Dylan Paiton and Liz Lawler
Monday, November 19, 2018
11:10 am - 12:30 pm
489 Minor Hall
Dylan Paiton's Talk: A Geometric Analysis of Population Interactions Among Primary Sensory Neurons
Neurons compute in high dimensional, non-linear spaces. A given neuron's output is a highly non-linear function of many inputs that carry vastly different information. For example, individual primate layer 4 V1 neurons receive inputs that originate from feed-forward, lateral, and feedback projections. I will discuss my recent research on trying to better understand how the type of non-linearity we assign to our neuron models influences the neuron's information processing capability. I will first present a recent technique for visualizing the response properties of neurons. Next, I will apply the technique to model neurons in order to compare the effect of different non-linearity classes. Finally, I will use the technique to demonstrate unique properties of a novel neural network architecture.
Liz Lawler's Talk: Unconscious learning of simple stimuli leads to perceptual suppression of the expected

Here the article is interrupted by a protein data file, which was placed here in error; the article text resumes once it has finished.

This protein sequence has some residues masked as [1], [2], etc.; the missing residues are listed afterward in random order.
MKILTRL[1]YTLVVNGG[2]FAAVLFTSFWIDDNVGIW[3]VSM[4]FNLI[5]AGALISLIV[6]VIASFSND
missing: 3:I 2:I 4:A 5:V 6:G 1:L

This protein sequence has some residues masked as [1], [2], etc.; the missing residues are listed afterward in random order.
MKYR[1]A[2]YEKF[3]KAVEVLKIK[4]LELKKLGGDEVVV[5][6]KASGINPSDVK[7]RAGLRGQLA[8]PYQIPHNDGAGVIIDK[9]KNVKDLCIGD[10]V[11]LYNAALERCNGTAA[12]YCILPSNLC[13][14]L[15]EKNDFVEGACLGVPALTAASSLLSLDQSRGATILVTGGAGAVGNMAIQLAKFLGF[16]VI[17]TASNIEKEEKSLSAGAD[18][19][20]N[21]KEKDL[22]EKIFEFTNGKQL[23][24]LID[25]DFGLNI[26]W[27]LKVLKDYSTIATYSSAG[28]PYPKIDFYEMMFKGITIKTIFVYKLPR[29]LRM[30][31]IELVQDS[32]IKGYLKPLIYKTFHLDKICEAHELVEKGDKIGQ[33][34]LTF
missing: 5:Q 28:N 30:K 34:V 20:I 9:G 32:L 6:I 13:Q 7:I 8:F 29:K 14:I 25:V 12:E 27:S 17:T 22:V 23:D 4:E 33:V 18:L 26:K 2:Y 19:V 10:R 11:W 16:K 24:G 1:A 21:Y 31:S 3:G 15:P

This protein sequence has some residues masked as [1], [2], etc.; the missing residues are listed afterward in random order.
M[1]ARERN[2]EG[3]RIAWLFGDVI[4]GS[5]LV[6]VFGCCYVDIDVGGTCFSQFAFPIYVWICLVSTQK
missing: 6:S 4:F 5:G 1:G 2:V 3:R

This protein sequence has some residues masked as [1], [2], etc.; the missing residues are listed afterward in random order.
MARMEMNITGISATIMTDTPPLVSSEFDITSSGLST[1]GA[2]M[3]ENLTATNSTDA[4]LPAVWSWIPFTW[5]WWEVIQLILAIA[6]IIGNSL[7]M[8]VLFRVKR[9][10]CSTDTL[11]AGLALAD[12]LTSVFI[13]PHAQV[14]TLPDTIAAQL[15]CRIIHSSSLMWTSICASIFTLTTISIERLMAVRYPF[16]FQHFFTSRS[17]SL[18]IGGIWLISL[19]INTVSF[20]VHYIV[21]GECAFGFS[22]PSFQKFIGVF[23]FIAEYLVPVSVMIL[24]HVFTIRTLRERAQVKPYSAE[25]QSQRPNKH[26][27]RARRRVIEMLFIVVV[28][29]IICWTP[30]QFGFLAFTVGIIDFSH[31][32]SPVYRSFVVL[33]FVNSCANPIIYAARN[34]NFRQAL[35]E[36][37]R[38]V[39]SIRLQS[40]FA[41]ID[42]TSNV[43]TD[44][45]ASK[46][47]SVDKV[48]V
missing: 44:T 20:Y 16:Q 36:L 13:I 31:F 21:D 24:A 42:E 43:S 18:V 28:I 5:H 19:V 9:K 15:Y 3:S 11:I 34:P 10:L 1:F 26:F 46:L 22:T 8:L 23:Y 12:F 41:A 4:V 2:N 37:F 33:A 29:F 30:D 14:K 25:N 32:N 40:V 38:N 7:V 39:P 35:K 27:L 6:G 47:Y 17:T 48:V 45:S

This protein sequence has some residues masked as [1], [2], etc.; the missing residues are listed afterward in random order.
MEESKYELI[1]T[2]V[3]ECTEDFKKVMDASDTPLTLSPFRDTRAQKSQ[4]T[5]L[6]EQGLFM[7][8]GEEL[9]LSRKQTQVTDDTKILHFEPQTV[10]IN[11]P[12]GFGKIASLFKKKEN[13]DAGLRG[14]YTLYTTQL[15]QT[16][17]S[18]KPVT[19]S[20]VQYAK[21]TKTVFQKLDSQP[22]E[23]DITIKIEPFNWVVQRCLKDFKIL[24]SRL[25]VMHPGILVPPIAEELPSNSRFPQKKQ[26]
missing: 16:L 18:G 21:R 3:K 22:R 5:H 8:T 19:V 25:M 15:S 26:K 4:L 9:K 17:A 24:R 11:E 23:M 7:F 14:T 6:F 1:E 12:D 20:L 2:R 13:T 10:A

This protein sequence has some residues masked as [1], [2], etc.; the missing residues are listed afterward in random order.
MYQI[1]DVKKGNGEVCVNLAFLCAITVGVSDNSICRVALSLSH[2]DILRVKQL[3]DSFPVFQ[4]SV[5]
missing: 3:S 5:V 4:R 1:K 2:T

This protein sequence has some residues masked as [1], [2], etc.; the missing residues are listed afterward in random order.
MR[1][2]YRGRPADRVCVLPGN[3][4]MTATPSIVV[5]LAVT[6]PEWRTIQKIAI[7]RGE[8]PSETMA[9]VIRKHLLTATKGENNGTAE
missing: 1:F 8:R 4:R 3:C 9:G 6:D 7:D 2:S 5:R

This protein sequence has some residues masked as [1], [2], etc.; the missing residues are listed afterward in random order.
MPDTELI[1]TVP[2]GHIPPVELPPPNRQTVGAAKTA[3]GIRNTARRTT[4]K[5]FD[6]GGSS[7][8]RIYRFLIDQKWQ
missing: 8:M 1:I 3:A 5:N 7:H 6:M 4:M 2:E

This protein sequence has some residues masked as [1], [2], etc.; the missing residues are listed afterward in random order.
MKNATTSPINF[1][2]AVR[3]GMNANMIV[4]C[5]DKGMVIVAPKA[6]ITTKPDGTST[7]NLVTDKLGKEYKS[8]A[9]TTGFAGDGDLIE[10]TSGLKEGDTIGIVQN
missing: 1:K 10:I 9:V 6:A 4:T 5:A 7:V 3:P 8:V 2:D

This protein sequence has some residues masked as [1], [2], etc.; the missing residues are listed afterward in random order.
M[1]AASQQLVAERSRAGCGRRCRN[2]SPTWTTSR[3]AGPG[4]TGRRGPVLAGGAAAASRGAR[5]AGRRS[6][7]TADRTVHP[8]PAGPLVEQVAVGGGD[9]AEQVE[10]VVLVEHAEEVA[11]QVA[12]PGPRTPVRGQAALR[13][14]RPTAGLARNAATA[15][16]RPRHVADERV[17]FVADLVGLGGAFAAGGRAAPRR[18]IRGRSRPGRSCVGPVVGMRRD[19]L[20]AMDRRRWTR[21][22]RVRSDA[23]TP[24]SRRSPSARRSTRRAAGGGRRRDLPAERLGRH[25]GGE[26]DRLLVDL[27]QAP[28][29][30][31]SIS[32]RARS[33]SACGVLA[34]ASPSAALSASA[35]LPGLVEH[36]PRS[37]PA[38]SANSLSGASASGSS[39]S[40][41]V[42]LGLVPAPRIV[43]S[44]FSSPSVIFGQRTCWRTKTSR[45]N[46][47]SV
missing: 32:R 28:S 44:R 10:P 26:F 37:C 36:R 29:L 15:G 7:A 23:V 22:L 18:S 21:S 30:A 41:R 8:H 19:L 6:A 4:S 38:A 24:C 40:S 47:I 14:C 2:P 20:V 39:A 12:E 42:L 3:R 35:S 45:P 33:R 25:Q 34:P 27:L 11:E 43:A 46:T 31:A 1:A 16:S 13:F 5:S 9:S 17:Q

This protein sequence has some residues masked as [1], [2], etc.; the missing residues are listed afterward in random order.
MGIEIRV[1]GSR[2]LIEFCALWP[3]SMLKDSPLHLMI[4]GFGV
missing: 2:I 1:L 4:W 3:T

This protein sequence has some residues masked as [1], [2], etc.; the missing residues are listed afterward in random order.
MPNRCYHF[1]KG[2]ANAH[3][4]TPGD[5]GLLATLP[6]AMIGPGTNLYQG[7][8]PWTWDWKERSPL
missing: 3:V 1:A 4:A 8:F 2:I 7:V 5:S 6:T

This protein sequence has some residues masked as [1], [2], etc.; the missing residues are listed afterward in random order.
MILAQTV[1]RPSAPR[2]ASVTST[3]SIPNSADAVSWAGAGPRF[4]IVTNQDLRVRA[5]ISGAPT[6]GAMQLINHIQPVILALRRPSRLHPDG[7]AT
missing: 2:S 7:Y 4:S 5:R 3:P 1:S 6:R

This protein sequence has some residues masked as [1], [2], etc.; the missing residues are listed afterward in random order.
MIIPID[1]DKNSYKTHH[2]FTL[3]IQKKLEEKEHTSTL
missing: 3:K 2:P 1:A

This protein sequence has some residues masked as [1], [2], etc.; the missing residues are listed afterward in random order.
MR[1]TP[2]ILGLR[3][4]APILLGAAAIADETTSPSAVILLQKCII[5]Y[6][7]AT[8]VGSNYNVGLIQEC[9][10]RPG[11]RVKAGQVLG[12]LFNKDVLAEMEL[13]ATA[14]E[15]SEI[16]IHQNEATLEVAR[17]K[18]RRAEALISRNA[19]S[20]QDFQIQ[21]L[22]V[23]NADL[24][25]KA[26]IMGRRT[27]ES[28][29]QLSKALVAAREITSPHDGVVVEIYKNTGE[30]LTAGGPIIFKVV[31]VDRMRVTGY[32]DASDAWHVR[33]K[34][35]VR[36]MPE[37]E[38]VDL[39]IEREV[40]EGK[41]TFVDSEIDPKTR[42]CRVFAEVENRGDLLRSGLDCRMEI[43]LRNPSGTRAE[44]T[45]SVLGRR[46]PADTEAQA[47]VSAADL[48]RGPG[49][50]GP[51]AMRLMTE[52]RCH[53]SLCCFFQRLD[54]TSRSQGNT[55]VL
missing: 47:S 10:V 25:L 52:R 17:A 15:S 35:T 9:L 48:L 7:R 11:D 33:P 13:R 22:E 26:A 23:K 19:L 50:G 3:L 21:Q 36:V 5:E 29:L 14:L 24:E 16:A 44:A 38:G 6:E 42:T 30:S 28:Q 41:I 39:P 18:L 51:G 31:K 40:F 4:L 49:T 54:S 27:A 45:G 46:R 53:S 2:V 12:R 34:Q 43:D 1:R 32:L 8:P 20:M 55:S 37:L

Perception relies on making predictions about the environment, and these predictions are informed by prior experiences. I will discuss how various methods of creating a prediction about a stimulus affects perception selection. Next, I will then present a study that aims to examine the effects of stimulus complexity and the method of inducing predictive context on perceptual selection. I used statistical learning to teach observers arbitrary sequences of grating orientations and then used binocular rivalry to measure the effects of statistical learning on perceptual selection. Finally, I will show that exposure to recently acquired, arbitrary sequential structures impacts subsequent visual perception and awareness, causing the visual system to prioritize the unexpected over the expected.